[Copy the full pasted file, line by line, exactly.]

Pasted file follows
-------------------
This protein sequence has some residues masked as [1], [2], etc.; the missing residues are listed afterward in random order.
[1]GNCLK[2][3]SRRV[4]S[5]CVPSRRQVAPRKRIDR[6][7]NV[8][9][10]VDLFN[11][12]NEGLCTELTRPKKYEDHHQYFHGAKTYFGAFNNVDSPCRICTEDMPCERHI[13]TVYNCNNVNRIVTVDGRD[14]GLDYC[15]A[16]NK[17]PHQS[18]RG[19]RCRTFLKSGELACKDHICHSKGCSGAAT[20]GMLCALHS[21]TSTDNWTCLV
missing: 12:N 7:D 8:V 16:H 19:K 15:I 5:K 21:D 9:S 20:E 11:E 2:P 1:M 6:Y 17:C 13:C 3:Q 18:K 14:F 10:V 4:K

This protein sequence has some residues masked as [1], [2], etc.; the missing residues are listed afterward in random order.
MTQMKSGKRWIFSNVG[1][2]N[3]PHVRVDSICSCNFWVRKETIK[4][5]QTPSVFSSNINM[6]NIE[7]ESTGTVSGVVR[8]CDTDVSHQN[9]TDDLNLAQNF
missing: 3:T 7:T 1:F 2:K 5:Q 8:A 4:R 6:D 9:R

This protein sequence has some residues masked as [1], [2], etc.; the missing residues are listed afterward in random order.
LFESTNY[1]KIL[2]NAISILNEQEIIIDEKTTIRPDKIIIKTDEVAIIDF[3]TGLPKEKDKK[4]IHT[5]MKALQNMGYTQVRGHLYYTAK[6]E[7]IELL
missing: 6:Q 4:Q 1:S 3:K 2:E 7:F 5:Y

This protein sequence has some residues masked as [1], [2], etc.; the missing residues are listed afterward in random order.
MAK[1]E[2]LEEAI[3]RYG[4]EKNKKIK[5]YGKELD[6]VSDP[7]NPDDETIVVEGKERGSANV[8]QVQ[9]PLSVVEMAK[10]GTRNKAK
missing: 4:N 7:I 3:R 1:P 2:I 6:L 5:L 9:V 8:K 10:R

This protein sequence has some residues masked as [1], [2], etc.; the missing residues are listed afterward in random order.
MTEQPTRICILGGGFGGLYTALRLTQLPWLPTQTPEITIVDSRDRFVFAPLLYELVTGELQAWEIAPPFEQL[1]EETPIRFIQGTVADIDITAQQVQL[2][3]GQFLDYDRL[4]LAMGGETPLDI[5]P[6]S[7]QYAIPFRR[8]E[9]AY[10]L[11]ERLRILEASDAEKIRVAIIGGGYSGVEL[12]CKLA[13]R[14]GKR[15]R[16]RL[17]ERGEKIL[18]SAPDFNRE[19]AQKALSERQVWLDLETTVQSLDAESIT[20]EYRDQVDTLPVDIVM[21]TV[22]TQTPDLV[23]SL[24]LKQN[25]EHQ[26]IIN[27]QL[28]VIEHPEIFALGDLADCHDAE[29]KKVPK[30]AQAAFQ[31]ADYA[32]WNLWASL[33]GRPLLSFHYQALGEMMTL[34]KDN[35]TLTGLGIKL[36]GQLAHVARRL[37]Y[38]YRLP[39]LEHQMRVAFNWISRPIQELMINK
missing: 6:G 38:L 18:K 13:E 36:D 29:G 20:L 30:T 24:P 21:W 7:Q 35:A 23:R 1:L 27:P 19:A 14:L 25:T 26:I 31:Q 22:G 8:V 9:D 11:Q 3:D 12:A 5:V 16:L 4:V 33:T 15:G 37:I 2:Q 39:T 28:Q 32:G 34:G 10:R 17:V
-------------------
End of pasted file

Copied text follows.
This protein sequence has some residues masked as [1], [2], etc.; the missing residues are listed afterward in random order.
[1]GNCLK[2][3]SRRV[4]S[5]CVPSRRQVAPRKRIDR[6][7]NV[8][9][10]VDLFN[11][12]NEGLCTELTRPKKYEDHHQYFHGAKTYFGAFNNVDSPCRICTEDMPCERHI[13]TVYNCNNVNRIVTVDGRD[14]GLDYC[15]A[16]NK[17]PHQS[18]RG[19]RCRTFLKSGELACKDHICHSKGCSGAAT[20]GMLCALHS[21]TSTDNWTCLV
missing: 12:N 7:D 8:V 16:H 19:K 15:I 5:K 21:D 9:S 20:E 11:E 2:P 1:M 6:Y 17:C 13:C 3:Q 18:K 14:F 10:V 4:K

This protein sequence has some residues masked as [1], [2], etc.; the missing residues are listed afterward in random order.
MTQMKSGKRWIFSNVG[1][2]N[3]PHVRVDSICSCNFWVRKETIK[4][5]QTPSVFSSNINM[6]NIE[7]ESTGTVSGVVR[8]CDTDVSHQN[9]TDDLNLAQNF
missing: 3:T 7:T 1:F 2:K 5:Q 8:A 4:R 6:D 9:R

This protein sequence has some residues masked as [1], [2], etc.; the missing residues are listed afterward in random order.
LFESTNY[1]KIL[2]NAISILNEQEIIIDEKTTIRPDKIIIKTDEVAIIDF[3]TGLPKEKDKK[4]IHT[5]MKALQNMGYTQVRGHLYYTAK[6]E[7]IELL
missing: 6:Q 4:Q 1:S 3:K 2:E 7:F 5:Y

This protein sequence has some residues masked as [1], [2], etc.; the missing residues are listed afterward in random order.
MAK[1]E[2]LEEAI[3]RYG[4]EKNKKIK[5]YGKELD[6]VSDP[7]NPDDETIVVEGKERGSANV[8]QVQ[9]PLSVVEMAK[10]GTRNKAK
missing: 4:N 7:I 3:R 1:P 2:I 6:L 5:L 9:V 8:K 10:R

This protein sequence has some residues masked as [1], [2], etc.; the missing residues are listed afterward in random order.
MTEQPTRICILGGGFGGLYTALRLTQLPWLPTQTPEITIVDSRDRFVFAPLLYELVTGELQAWEIAPPFEQL[1]EETPIRFIQGTVADIDITAQQVQL[2][3]GQFLDYDRL[4]LAMGGETPLDI[5]P[6]S[7]QYAIPFRR[8]E[9]AY[10]L[11]ERLRILEASDAEKIRVAIIGGGYSGVEL[12]CKLA[13]R[14]GKR[15]R[16]RL[17]ERGEKIL[18]SAPDFNRE[19]AQKALSERQVWLDLETTVQSLDAESIT[20]EYRDQVDTLPVDIVM[21]TV[22]TQTPDLV[23]SL[24]LKQN[25]EHQ[26]IIN[27]QL[28]VIEHPEIFALGDLADCHDAE[29]KKVPK[30]AQAAFQ[31]ADYA[32]WNLWASL[33]GRPLLSFHYQALGEMMTL[34]KDN[35]TLTGLGIKL[36]GQLAHVARRL[37]Y[38]YRLP[39]LEHQMRVAFNWISRPIQELMINK
missing: 6:G 38:L 18:K 13:E 36:D 29:G 20:L 30:T 24:P 21:W 7:Q 35:A 23:R 1:L 27:P 19:A 14:L 25:T 26:I 31:Q 22:G 8:V 9:D 11:Q 3:D 12:A 5:V 16:L 4:V 33:T 15:G 37:I 2:Q 39:T 28:Q 32:G 34:G 10:R 17:V